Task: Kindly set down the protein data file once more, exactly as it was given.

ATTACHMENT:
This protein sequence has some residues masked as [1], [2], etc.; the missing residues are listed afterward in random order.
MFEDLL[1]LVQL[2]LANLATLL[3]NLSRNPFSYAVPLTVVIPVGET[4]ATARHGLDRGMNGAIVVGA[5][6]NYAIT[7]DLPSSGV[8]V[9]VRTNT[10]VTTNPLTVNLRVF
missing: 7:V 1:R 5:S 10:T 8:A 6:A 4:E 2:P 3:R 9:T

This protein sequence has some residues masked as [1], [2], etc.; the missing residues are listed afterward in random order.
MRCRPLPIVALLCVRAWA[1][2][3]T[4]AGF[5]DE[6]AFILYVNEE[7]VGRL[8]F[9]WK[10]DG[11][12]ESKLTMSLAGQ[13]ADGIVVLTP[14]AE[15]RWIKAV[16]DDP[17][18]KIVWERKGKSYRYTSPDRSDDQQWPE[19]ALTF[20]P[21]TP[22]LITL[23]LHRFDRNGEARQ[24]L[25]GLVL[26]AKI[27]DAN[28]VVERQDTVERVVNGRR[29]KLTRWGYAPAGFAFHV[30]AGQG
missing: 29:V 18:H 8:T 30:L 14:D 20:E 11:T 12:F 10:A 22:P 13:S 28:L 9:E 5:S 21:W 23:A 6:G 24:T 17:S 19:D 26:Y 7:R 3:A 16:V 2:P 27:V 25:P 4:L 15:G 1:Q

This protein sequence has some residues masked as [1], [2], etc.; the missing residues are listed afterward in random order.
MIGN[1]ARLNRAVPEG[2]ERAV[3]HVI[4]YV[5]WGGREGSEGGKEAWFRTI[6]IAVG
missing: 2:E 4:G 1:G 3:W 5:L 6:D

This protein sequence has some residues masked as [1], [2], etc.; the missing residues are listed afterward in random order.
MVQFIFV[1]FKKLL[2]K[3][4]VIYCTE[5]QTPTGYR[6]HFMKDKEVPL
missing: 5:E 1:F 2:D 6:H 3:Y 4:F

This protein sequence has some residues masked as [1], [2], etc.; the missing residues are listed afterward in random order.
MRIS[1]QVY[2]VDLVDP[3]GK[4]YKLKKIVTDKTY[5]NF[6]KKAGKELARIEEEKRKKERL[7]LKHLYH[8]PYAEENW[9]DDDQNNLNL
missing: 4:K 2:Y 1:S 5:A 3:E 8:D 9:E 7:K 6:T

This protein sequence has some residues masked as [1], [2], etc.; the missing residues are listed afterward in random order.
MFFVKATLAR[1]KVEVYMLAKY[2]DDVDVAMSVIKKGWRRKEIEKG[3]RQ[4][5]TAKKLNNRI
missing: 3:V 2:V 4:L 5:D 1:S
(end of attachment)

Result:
This protein sequence has some residues masked as [1], [2], etc.; the missing residues are listed afterward in random order.
MFEDLL[1]LVQL[2]LANLATLL[3]NLSRNPFSYAVPLTVVIPVGET[4]ATARHGLDRGMNGAIVVGA[5][6]NYAIT[7]DLPSSGV[8]V[9]VRTNT[10]VTTNPLTVNLRVF
missing: 7:V 1:R 5:S 10:T 8:A 6:A 4:E 2:P 3:R 9:T

This protein sequence has some residues masked as [1], [2], etc.; the missing residues are listed afterward in random order.
MRCRPLPIVALLCVRAWA[1][2][3]T[4]AGF[5]DE[6]AFILYVNEE[7]VGRL[8]F[9]WK[10]DG[11][12]ESKLTMSLAGQ[13]ADGIVVLTP[14]AE[15]RWIKAV[16]DDP[17][18]KIVWERKGKSYRYTSPDRSDDQQWPE[19]ALTF[20]P[21]TP[22]LITL[23]LHRFDRNGEARQ[24]L[25]GLVL[26]AKI[27]DAN[28]VVERQDTVERVVNGRR[29]KLTRWGYAPAGFAFHV[30]AGQG
missing: 29:V 18:H 8:T 30:L 14:D 20:E 11:T 12:F 10:A 22:P 13:S 28:L 9:E 5:S 21:W 23:A 6:G 24:T 17:S 19:D 26:Y 7:R 3:A 16:V 2:P 27:V 25:P 4:L 15:G 1:Q

This protein sequence has some residues masked as [1], [2], etc.; the missing residues are listed afterward in random order.
MIGN[1]ARLNRAVPEG[2]ERAV[3]HVI[4]YV[5]WGGREGSEGGKEAWFRTI[6]IAVG
missing: 2:E 4:G 1:G 3:W 5:L 6:D

This protein sequence has some residues masked as [1], [2], etc.; the missing residues are listed afterward in random order.
MVQFIFV[1]FKKLL[2]K[3][4]VIYCTE[5]QTPTGYR[6]HFMKDKEVPL
missing: 5:E 1:F 2:D 6:H 3:Y 4:F

This protein sequence has some residues masked as [1], [2], etc.; the missing residues are listed afterward in random order.
MRIS[1]QVY[2]VDLVDP[3]GK[4]YKLKKIVTDKTY[5]NF[6]KKAGKELARIEEEKRKKERL[7]LKHLYH[8]PYAEENW[9]DDDQNNLNL
missing: 4:K 2:Y 1:S 5:A 3:E 8:D 9:E 7:K 6:T

This protein sequence has some residues masked as [1], [2], etc.; the missing residues are listed afterward in random order.
MFFVKATLAR[1]KVEVYMLAKY[2]DDVDVAMSVIKKGWRRKEIEKG[3]RQ[4][5]TAKKLNNRI
missing: 3:V 2:V 4:L 5:D 1:S